A pronation control device or increased heel-to-toe differential may well alleviate pain and allow you to run again
There is an ever growing range of footwear choices out their for runners. Companies will offer new technologies and gimmicks to draw interest and curiosity in order to sell their shoes. A pronation control device or increased heel-to-toe differential may well alleviate pain and allow you to run again. This is important and if the shoe fits, go for it but understand that this is a short-term solution and you need to fix why it is that you require that support. This isn’t about running barefoot but if you can run barefoot well and pain free then you can assume you have good foot function.
The design was perfected through evolution and doesn’t need to be improved
The foot is important, with it’s 26 bones and 33 joints it was designed to be a shock absorber, force transducer and function as a spring on toe-off through tension of the fascia via the windlass effect. The design was perfected through evolution and doesn’t need to be improved – It can’t be improved. Why are we injured then or suffering pain up the lower limb if the structure hasn’t changed? It’s because we have lost its function. Growing up with stiff and heavy shoes, encasing them tightly around the forefoot, providing them constantly with support weakens their function.
Knowing this there is no wonder why we require additional external support. If this is you, then go for the motion control shoe to keep you running… for now. But work on restoring foot function in the meantime. We need to understand that prolonged support weakens foot function and weakness in the foot can track up the chain and affect the knee, hip and back.
Wear that shoe but address that stability issue in that hip in the meantime
It’s not all about the foot either. If you have hip instability for example and drop the opposite hip on heel strike you will instantly produce a force through the foot that will push you it into pronation. If you don’t believe me stand barefoot and balance on one leg, let your opposite hip drop towards the floor. Look down and you’ll see your leg tracking down at an angle that cross the midline and your foot moving into pronation to compensate. Sure you can wear the latest motion control shoe and ‘fix’ that plantar fascia issue you are having but are you addressing the cause? Wear that shoe but address that stability issue in that hip in the meantime. Look to improve your function rather than become reliant on external support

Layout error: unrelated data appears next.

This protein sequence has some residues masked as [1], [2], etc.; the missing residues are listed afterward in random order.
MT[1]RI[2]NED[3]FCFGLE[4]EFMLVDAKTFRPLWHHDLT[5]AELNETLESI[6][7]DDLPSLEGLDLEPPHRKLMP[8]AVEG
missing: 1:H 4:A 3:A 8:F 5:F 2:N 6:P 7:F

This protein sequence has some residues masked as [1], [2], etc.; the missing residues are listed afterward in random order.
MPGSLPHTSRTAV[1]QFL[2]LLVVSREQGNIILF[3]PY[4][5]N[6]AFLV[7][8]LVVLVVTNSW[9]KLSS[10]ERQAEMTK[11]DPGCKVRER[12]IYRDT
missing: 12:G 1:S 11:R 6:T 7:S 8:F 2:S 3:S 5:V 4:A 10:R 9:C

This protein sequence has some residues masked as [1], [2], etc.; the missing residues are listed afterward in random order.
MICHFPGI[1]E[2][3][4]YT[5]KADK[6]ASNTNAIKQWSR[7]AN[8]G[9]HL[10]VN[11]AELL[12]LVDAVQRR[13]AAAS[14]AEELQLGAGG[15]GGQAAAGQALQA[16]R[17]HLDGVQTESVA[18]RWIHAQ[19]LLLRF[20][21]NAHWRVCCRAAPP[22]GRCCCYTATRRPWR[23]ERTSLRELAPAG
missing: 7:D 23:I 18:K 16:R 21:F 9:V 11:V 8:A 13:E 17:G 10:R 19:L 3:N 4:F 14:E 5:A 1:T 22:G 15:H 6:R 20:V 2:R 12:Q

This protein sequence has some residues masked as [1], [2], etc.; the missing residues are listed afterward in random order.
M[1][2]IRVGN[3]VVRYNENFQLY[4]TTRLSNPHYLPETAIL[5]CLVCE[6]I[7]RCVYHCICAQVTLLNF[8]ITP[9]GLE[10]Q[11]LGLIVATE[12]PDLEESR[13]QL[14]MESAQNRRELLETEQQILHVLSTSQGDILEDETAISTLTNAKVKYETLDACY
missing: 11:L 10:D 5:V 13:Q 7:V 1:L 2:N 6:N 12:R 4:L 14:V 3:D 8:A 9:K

At the end of the day you if you have to and need to run, wear the shoe that allows you to do that but have a strategy to restore or optimize function. I don’t push a certain shoe because their will never be a perfect shoe for every body. It’s not about the shoe, it’s about the foot inside it and how the rest of the body above it is functioning. As your function improves your shoe requirement will change to a lighter, flexible and less supportive shoe. Your foot will get stronger and support is inbuilt. In the same way their will never be a blanket mobility or stability exercise prescription (unless you spend hours addressing everything – the shotgun approach) because different people have different dysfunctions. Many runners may have ‘runners knee’ but this isn’t a diagnosis. You can arrive at ‘runners knee’ with dysfunctions in the foot, ankle, knee, hip and core. Which one is it? Get it assessed by a professional.
I met a progressive thinking podiatrist at a summit in Melbourne www.therunninglab.com who delivered the same message. His site has great resources and programs for optimizing foot function that I highly recommend.
It’s not the shoe, it’s you!